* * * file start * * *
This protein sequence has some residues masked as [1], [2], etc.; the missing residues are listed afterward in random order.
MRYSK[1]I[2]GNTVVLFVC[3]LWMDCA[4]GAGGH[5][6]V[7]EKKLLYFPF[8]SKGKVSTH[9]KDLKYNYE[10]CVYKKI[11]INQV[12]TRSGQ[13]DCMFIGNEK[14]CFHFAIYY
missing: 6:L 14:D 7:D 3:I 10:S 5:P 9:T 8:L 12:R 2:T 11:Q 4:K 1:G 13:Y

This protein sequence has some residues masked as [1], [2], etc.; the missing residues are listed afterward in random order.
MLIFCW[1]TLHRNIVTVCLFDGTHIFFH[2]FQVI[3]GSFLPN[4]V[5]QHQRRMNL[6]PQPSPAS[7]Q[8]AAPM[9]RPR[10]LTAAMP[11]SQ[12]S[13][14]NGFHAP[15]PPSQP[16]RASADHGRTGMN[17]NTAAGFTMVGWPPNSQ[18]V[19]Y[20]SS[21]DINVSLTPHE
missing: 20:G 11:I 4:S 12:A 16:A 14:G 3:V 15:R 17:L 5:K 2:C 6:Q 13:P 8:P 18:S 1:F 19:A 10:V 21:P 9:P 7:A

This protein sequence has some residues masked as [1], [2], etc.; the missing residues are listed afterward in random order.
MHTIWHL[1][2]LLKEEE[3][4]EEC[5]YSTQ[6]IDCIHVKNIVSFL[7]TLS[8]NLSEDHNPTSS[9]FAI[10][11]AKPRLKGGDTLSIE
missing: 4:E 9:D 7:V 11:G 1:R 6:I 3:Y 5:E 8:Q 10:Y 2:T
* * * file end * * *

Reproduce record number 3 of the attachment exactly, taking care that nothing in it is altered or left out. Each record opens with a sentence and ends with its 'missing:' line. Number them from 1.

This protein sequence has some residues masked as [1], [2], etc.; the missing residues are listed afterward in random order.
MHTIWHL[1][2]LLKEEE[3][4]EEC[5]YSTQ[6]IDCIHVKNIVSFL[7]TLS[8]NLSEDHNPTSS[9]FAI[10][11]AKPRLKGGDTLSIE
missing: 4:E 9:D 7:V 11:G 1:R 6:I 3:Y 5:E 8:Q 10:Y 2:T